“So, in essence, the city council decided they didn’t want (this project at another location).

They’d rather have it here,” Armocido said. “So, what are we here for?”

Among the members of the public to speak at the public hearing for Greenceuticals was county resident Janice Bell, who raised concerns that the potential three-story facility would “remove a scenic viewshed” from residents in the area, which she said could lead to lawsuits. Bell, who is the Office of Emergency Services coordinator for the Colusa County Sheriff’s Office, said the department had not been adequately notified of the project prior to the meeting.

“Not sure how that didn’t come through us, or we weren’t aware of it, and I apologize if I missed a public notice or something, but this is very surprising to me,” Bell said. “I just wanted to make note that I support everyone else who is asking for more education for the public. They really would benefit by learning more about it.”

Bell also questioned how development of the property could be exempt from CEQA, when an old building was being torn down and a new one constructed – particularly at a site where there may be issues with soil contamination.

John Rogers also spoke during public comment, and noted that issues of smell would be exacerbated by the company’s location on the north side of town, considering the prevailing wind direction. Rogers also claimed that owners of adjacent properties – including himself – were not mailed notice of the public hearings.

“I was never notified… This just hit us broadside. I mean, we were blinded,” Rogers said. “I had no notification until I came to city hall and they asked if I was going to be here.”
Stice refuted that claim, saying that the notice was sent the County of Colusa, as well as Rogers and other nearby property owners, in addition to being in the newspaper.

That wasn’t good enough, Commissioner Parker told Stice.

“You see the pattern here? It’s like we did everything right, but yet they just don’t know,” Parker said. “Again, how can we get the messaging back to the community to embrace this process, versus just, ‘We’ve done our job,’ and move on. I can’t support a CEQA process that has a lot of loose ends, in my opinion… All I know, is it’s not informative enough.”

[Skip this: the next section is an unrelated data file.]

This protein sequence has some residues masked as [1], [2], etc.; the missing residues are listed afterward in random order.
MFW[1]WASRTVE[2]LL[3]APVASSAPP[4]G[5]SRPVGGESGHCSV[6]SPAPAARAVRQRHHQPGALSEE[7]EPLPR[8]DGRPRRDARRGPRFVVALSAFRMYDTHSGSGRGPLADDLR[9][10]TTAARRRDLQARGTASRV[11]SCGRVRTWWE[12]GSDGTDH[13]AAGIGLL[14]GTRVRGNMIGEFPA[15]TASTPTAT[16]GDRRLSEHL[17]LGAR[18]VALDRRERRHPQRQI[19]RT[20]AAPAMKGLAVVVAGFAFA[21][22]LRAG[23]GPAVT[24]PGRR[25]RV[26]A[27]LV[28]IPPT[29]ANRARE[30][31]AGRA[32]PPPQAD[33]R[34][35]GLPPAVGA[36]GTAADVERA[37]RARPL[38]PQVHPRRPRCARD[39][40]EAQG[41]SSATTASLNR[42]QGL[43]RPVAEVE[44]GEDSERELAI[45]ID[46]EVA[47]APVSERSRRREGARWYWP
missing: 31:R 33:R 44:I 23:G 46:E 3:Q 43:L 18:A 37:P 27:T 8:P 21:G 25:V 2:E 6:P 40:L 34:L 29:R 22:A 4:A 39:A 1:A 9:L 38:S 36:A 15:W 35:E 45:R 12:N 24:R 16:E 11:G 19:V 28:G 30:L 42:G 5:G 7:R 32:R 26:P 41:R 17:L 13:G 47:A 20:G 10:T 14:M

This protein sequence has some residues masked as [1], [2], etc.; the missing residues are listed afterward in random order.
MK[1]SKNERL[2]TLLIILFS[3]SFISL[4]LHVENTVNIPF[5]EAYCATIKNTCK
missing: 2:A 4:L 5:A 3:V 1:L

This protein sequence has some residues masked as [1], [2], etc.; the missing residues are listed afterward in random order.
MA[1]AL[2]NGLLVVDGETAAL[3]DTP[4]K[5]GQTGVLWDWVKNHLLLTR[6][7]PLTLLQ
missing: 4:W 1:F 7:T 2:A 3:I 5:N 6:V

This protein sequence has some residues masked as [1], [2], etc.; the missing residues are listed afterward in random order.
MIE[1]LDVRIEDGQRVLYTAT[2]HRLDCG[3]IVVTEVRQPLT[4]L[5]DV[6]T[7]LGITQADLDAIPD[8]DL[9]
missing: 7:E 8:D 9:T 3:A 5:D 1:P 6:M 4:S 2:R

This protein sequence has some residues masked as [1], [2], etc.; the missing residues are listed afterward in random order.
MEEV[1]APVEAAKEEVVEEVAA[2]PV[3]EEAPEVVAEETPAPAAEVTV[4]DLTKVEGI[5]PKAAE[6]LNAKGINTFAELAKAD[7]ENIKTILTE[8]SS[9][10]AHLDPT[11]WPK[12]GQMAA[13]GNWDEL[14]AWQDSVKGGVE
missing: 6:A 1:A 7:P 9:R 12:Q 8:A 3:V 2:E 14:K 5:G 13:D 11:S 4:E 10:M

Commissioner Armocido said he had an issue with community participation.

“I look into the audience, and I see two against, and one for,” Armocido said. “I’m supposed to represent this community, and they’re not here, because they’re not properly notified… We’re supposed to make a decision based on what we hear from our audience. When we have a little audience, we’re trying to make a decision when we’re not getting enough input for us to base our decisions on. We want to hear from the public, but the public is uninformed… My problem with it is, how can I represent the constituents when they don’t come themselves?”

The issue with notification didn’t stop at the public, commissioners said. Parker added that the planning commission hadn’t received the agenda for Thursday’s meeting until less than 24 hours before it was held.

“Part of inclusion into the civic body process is, give it to us,” Parker said. “If the council is really wanting to move forward with these types of projects, why aren’t the applicant’s addressing some of our concerns? We’re the first stoppance (sic). We’re the gatekeepers on municpal code, right?”

Selover reiterated Parker’s concerns.

“Much like George, Jesse, I’m tired of this, OK?” Selover said. “If you guys are going to spend 20 meetings with some individuals, bringing some stuff on, and you want to get it passed, don’t give me an agenda 12 hours before the meeting. Get me involved. Unless you want to run the whole city yourselves. If you do, disband the planning commission. But let’s go one way or the other.”

Brian Pearson is the former Managing Editor & Reporter for the Williams Pioneer Review. Brian joined the Williams Pioneer Review in June 2016 and is committed to bringing hyperlocal news to its readers. A few of his projects included reporting local government and the sports page.